Measurement

Domain Rating vs Domain Authority: Which Is Better?

CopyPress

Published: December 20, 2022 (Updated: January 25, 2023)

Wouldn’t it be great to wave a magic wand and be able to see into your SEO future? Then you’d know if all your marketing efforts will pay off in the end. While marketers aren’t magicians (as much as they’d like to be), they have some helpful predictive tools to consult when trying to decide which SEO path is the right one. Today, we’re looking at two of these magical ranking factors, domain rating vs domain authority, and comparing their usefulness for your brand’s SEO predictions:

What Is Domain Rating?

Domain rating (DR) is a marketing metric that shows the strength of a website’s backlink profile. DR scores range from one to 100. This is a purely link-based metric, meaning it doesn’t take other SEO factors into account when determining your domain’s score. The higher your DR score, the more dofollow backlinks you have. This score predicts the potential authority you have with Google and other search engines.

Related: Nofollow Links: The Complete Guide

What Is Domain Authority?

Domain authority (DA) is a search engine ranking score that predicts the likelihood of your website ranking on a search engine results page (SERP). It uses a variety of SEO factors like inbound and outbound links, link quality, and the age of your domain to determine your predictive rankings. DA scores range from one to 100. The higher your ranking score, the higher chance you have of ranking on page one—or closer to it—on SERPs.

Related: All You Need To Know About Domain Authority for SEO

Differences Between Domain Rating vs Domain Authority

Here are some of the primary differences between domain rating vs domain authority metrics:

Developer

SEO software company Moz developed the domain authority ranking scale to help its users predict search engine ranking based on their SEO and content marketing efforts. The Moz suite offers over 55 SEO tools to help improve search engine visibility, which explains the DA ranking focus on looking at how a wide range of factors combines to affect a site’s performance. Even though other tech and SEO brands now offer DA-checking services, Moz is still the go-to for the most accurate information.

Another SEO software company, Ahrefs, invented the domain rating score to track backlink profiles for any website. The company’s services focus primarily on keyword research, competitor analysis, and link building, so it’s not a surprise that the Ahrefs metric cares most about backlinks.

Influencing Factors

Domain authority uses up to 40 different SEO signals to calculate your final score. These include:

  • Incoming links to your website
  • Relevancy and quality of the incoming links
  • Social signals
  • General SEO performance metrics
  • Content quality

In contrast, domain rating only tracks links. Search traffic, domain age, or brand recognition don’t factor into the score. The quality of the links doesn’t affect your DR ranking, either. In fact, the rating doesn’t account for low-quality backlinks or even spam. Bad backlinks can actually raise your DR score, not lower it.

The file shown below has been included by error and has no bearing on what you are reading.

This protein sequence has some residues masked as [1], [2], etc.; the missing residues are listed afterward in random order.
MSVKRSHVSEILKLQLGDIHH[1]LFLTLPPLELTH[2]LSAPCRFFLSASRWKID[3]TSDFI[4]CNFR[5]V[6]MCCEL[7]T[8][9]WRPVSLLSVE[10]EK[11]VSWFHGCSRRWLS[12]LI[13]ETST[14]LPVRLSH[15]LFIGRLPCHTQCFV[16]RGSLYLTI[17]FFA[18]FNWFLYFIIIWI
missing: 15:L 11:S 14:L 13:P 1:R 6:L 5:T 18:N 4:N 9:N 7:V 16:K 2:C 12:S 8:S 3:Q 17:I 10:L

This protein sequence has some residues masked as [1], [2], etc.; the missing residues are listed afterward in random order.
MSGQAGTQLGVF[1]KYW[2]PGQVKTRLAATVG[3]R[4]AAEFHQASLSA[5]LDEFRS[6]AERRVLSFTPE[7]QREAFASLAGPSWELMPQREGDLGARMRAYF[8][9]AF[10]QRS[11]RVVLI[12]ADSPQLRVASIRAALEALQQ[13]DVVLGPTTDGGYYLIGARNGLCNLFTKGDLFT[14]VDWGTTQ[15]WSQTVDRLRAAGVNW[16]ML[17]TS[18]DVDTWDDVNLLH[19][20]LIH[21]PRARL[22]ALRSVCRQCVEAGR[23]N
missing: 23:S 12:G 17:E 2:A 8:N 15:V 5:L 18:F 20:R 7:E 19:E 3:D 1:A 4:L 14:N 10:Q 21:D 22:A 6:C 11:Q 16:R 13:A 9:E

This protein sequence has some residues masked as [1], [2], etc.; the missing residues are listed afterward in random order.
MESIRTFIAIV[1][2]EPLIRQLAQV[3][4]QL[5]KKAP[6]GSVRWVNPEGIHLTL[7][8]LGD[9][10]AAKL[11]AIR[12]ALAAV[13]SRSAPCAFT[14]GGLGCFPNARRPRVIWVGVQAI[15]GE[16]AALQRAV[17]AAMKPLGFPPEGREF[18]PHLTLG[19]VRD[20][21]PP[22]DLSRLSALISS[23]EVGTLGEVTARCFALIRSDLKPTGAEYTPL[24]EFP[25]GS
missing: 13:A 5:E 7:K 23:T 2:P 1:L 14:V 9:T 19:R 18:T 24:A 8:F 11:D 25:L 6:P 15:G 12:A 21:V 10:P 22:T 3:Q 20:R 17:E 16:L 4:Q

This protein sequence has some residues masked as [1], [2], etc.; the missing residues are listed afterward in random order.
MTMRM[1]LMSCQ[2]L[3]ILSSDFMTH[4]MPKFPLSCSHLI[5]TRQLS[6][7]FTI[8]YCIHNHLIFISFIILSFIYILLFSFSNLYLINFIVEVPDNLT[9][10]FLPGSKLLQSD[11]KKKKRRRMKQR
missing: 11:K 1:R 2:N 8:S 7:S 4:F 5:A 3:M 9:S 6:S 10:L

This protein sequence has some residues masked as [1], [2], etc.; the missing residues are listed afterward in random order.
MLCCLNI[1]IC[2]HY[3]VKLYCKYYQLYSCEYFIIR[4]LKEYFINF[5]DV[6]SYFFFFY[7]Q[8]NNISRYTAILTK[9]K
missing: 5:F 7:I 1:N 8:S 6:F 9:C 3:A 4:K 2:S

Calculation

Because each score looks at different influencing factors to get your total, the calculations differ slightly. Ahrefs is straightforward in how it calculates the DR score for any site:

  1. The program scans for all domains that have at least one dofollow link.
  2. The program looks at how many other domains the linking domain connects to, aside from your own.
  3. The program calculates “link juice” by dividing the DR score of the linking domain by the number of unique domains it connects to.

Only the first link from a domain increases a site’s DR. But the “link juice” that the site provides changes based on how many other sites that domain attaches itself to over time.

Moz is a little vague when explaining how it calculates its DA scores. We know the company uses machine learning calculations based on a variety of data points from across your SEO profile. The ever-changing data points cause fluctuations in a domain’s score and rely heavily on relative information. More authoritative domains such as Amazon or Facebook are the gold standards in DA calculations. When their link profiles increase, others decrease in relation and their scores adjust.

Report Information

The report information you receive when you run a DR check vs a DA check differs slightly. Since DR scores focus solely on linking practices, your report shows a breakdown of your DR score, your number of backlinks, and the number of dofollow links from other websites.

screenshot of domain rating for ahrefs website

Your DA report shows more information because it tracks more ranking factors. In a free DA score report, you’ll find metrics like:

  • Domain authority score
  • Linking root domains
  • Ranking keywords
  • Spam score
  • Top pages by links
  • Page authority scores
  • Top linking domains
  • Keywords by estimated clicks
  • Top featured snippets
  • Branded keywords
  • Keyword ranking distribution
  • Top search competitors

screenshot of domain authority for moz website